Kristy Stultz (Nursery Inspector & Compliance Officer) - KStultz@dnr.IN.gov

I have begun to do nursery dealer inspections and since there was not a lot of material on hand in my region yet, issues have been minimal. Spider mites are the one issue I have seen at several locations, but never in very heavy numbers. However, 2017 is picking up where 2016 left off as far as Colorado Blue Spruce are concerned. I have been contacted several times by homeowners concerned about dieback in their blue spruce, and each time I do a site visit, I find needle cast. While fungicides can help protect healthy tissue from becoming infected, prevention should be the first consideration. Unfortunately, blue spruce are extremely susceptible. To help keep blue spruce healthy, remember to water during droughts without overwatering and think about tree spacing when planting so they can get plenty of airflow and won’t expand into other tree’s growing space.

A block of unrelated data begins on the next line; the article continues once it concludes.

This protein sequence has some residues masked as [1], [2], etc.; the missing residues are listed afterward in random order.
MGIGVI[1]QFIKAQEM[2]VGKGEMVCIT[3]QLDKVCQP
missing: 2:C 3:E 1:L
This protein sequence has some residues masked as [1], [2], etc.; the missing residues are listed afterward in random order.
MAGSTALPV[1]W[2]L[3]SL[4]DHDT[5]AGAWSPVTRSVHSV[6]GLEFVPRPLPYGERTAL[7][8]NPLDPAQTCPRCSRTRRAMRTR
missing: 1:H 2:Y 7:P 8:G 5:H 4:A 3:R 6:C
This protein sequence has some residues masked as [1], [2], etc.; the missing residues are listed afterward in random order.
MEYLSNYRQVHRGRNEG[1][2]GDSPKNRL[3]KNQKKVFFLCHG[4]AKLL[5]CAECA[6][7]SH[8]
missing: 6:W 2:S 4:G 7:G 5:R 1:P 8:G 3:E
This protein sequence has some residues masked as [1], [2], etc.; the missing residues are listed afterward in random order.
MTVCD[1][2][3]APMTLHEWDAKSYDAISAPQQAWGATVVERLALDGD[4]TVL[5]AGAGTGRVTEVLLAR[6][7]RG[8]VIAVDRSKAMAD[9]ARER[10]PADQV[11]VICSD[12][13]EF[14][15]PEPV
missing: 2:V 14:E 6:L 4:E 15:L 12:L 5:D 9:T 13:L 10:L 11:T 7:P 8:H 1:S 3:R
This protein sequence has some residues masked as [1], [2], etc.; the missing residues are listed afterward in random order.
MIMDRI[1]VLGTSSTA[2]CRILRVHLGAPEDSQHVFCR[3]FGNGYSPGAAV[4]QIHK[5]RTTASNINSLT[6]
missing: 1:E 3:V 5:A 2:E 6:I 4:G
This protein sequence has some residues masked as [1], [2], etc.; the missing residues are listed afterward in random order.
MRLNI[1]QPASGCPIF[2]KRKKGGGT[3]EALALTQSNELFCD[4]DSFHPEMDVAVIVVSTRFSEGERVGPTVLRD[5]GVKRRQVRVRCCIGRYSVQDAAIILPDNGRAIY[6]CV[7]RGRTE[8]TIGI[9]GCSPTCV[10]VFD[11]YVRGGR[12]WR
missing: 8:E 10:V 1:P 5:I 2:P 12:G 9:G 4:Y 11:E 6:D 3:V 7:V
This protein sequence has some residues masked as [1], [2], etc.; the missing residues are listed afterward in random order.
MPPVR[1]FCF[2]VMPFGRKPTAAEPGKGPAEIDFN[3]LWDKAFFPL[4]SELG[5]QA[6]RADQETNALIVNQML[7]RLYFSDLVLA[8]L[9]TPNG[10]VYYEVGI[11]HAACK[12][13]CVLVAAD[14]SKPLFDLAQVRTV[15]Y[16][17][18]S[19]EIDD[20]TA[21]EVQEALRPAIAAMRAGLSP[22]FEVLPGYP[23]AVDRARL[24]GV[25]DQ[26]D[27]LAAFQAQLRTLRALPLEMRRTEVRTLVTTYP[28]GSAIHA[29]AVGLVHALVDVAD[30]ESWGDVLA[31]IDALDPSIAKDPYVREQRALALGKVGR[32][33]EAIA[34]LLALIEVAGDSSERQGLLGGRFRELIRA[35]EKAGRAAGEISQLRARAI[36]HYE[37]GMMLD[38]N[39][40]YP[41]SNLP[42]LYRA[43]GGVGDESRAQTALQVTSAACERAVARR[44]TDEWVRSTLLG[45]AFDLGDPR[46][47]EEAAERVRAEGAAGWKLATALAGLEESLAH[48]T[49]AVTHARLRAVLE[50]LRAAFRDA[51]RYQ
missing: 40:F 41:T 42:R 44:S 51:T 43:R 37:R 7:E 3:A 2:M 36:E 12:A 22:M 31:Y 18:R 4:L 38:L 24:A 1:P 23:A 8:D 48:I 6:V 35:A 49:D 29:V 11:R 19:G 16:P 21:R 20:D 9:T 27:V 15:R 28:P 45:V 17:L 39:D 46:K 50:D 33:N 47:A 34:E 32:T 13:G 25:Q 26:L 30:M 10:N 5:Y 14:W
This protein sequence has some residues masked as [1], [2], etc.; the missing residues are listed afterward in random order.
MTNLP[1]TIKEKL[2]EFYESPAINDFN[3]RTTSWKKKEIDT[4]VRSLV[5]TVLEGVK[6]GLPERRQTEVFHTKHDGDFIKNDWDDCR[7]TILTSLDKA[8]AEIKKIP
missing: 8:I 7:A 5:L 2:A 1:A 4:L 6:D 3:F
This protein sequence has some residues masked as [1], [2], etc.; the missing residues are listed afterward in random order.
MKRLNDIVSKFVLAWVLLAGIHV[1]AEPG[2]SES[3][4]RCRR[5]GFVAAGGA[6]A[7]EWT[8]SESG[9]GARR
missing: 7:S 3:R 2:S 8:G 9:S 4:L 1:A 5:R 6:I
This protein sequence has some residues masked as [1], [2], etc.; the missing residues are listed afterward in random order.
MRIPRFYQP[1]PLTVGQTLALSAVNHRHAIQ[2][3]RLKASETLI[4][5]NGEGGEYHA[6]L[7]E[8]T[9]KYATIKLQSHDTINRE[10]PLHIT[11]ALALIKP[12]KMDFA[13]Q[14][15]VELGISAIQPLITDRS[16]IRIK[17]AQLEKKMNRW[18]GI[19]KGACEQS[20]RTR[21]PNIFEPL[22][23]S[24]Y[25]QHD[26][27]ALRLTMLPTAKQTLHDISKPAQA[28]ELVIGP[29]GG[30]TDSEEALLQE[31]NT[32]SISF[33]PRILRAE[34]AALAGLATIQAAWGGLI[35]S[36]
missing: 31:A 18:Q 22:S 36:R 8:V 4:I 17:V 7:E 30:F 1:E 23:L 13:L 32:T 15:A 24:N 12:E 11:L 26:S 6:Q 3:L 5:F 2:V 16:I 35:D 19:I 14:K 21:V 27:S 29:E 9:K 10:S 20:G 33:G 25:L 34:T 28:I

Photo 9 - Needle cast on Blue Spruce

No reports this week

Megan Abraham (Division Director & State Entomologist) - MAbraham@dnr.IN.gov

Eric Bitner (Nursery Inspector & Compliance Officer) - EBitner@dnr.IN.gov

Kallie Bontrager (Nursery Inspector & Compliance Officer) - KBontrager@dnr.IN.gov

Scott Kinzie (Nursery Inspector & Compliance Officer) - SKinzie@dnr.IN.gov

Phil Marshall (State Forest Health Specialist) - PMarshall@dnr.IN.gov

Jared Spokowsky (Nursery Inspetor & Compliance Officer)Jspokowsky@dnr.IN.gov